Monday, May 16, 2011
Aaron Gallagher's bedroom window was open that early morning. He was awakened by an unfamiliar sound, one that he never fully identified. Inexplicably, Vivaldi's "L'Estate" began playing in his mind, each minor chord bringing him to a higher level of consciousness. He sprung out of bed and promptly found the right record to play. The Four Seasons. He gazed out the window with violins playing both in his mind and in his apartment. To his great surprise, the fountain was bubbling happily, no longer stagnant. A smile slowly spread across his face. Somehow, the movement of water matched, with perfect synchronicity, Vivaldi's violins. He was calmly and euphorically happy for the first time in 9 months. His overwhelming sense of peace was disturbed when he noticed a crowd of people huddling outside his window. One woman looked up, and her face revealed a profound sadness Aaron had never witnessed on another human being. His eyes met hers, and he could not deny her plea for help. He ran outside to determine the cause of the murmuring and tears. In the middle of the crowd, he saw the body of a woman, bent and broken. This time, he didn't run like he had from the carnival fire. This time, people needed help, and he would provide it. This time, he did what was needed of him. He laid his jacket over the woman's lifeless body, and couldn't help noticing the look of supreme peace on her face. He recognized it as the same look his own face had had just that morning. It was a look that revealed hope and optimism: just as the gurgling fountain provided relief from Aaron's stagnant life, this woman's final decision to jump from the top of Watershed Heights, for whatever reason, provided her with the relief and satisfaction her life could never offer. Aaron stood. He turned to the man beside him and, in a newly assertive tone, asked, "Has anyone called 911?"
Sunday, May 8, 2011
Aaron left the diner a little after three, frustrated at being overcharged for a less than delicious meal. After the attractive Italian woman left, he had nothing better to focus on than his bland fish. So unsatisfied, he was especially taken aback when the smell of his mother's sour cream apple pie that she made every Rosh Hashanah overwhelmed his senses. He followed the smell down the alley beside Deena's, half expecting to round a corner and see her pulling a steaming pie out of the oven. Instead, he saw a line of people pouring out of the back of the diner, arguing amongst one another:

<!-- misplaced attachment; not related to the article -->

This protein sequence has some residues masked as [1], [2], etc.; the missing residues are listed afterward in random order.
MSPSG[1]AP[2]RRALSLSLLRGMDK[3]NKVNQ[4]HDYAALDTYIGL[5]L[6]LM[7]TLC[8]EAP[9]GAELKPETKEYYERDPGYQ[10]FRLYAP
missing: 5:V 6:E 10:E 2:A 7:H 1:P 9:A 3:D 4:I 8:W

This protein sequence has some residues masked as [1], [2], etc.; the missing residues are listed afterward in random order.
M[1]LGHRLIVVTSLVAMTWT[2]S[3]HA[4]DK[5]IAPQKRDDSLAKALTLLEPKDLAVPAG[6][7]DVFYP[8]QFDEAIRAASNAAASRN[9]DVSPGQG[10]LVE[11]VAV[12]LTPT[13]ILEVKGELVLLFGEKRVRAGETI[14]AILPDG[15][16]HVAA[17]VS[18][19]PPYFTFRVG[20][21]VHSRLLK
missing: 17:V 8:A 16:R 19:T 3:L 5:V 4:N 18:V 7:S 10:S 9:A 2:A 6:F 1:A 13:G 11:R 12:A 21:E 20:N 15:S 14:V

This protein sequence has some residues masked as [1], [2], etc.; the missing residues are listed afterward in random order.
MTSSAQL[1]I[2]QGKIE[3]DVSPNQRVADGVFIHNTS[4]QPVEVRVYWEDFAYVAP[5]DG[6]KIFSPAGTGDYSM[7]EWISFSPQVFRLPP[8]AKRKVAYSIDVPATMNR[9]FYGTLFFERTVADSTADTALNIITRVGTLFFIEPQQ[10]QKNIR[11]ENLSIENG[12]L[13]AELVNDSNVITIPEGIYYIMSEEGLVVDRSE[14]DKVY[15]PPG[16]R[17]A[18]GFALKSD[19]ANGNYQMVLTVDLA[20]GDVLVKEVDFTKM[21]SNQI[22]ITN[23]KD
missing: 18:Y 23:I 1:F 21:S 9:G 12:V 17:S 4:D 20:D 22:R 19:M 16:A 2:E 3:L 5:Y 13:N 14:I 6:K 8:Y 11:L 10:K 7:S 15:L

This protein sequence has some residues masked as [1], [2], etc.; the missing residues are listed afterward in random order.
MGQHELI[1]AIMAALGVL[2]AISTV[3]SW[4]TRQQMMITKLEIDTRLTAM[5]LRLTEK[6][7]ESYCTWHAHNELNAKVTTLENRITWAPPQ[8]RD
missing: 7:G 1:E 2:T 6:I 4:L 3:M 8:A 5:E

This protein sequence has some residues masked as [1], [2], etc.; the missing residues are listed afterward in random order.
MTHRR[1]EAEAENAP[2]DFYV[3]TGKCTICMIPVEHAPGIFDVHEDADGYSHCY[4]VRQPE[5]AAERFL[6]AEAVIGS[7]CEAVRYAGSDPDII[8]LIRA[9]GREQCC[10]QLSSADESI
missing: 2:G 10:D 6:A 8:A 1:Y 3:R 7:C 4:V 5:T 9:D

"Hey, you can't just cut in line!"
"I've been here longer than you!"
"He's just lying so he can get pie before the rest of us!"
Aaron turned away from the disgruntled masses when a flash of light caught his attention. He saw a man snapping pictures at what seemed to be nothing at all. He wasn't even looking through the camera when he took the shots. Aaron caught himself staring at the strange man for longer than he intended. Still confused and a little wary, Aaron returned his attentions to the intoxicating scents of his family Rosh Hashanah celebrations. Hoping no one would notice, he slipped into the line in front of a couple who were too busy bickering with each other.
"No way, it smells just like lemon meringue pie! Do you not smell the lemons?"
"No, I don't smell lemons at all, I smell pecans! Pecan pie! What's wrong with your nose?"
Aaron breathed deeply.
Monday, April 25, 2011
Lately Aaron had been forgetting to eat. He would turn on some Schubert, maybe even some Bergmuller, at top volume, his sole intention being to attract the attention of his neighbors. He would boil a pot of tea, sit, and just listen. This morning, Aaron let several hours of Chopin pass by before he realized he hadn't eaten breakfast or lunch. Hungry, he made his way around the block to Deena's 28 Hour Diner. I wonder what happens in those four extra hours, he thought. Too hungry to care, he ignored the homeless man outside the door. He didn't notice the attractively plump, dark, and exotic-looking woman sitting at a booth by the door until he heard her order, "House salad and a woah-da, please" in her heavy New Jersey accent. He shifted his chair so that he could watch her without turning his head. He watched her stick her drinking straw into her fat, heavily glossed lips. Her eyes never strayed from the television set in the corner of the diner. "What can I get for you, sir?" the young pimply waiter asked him.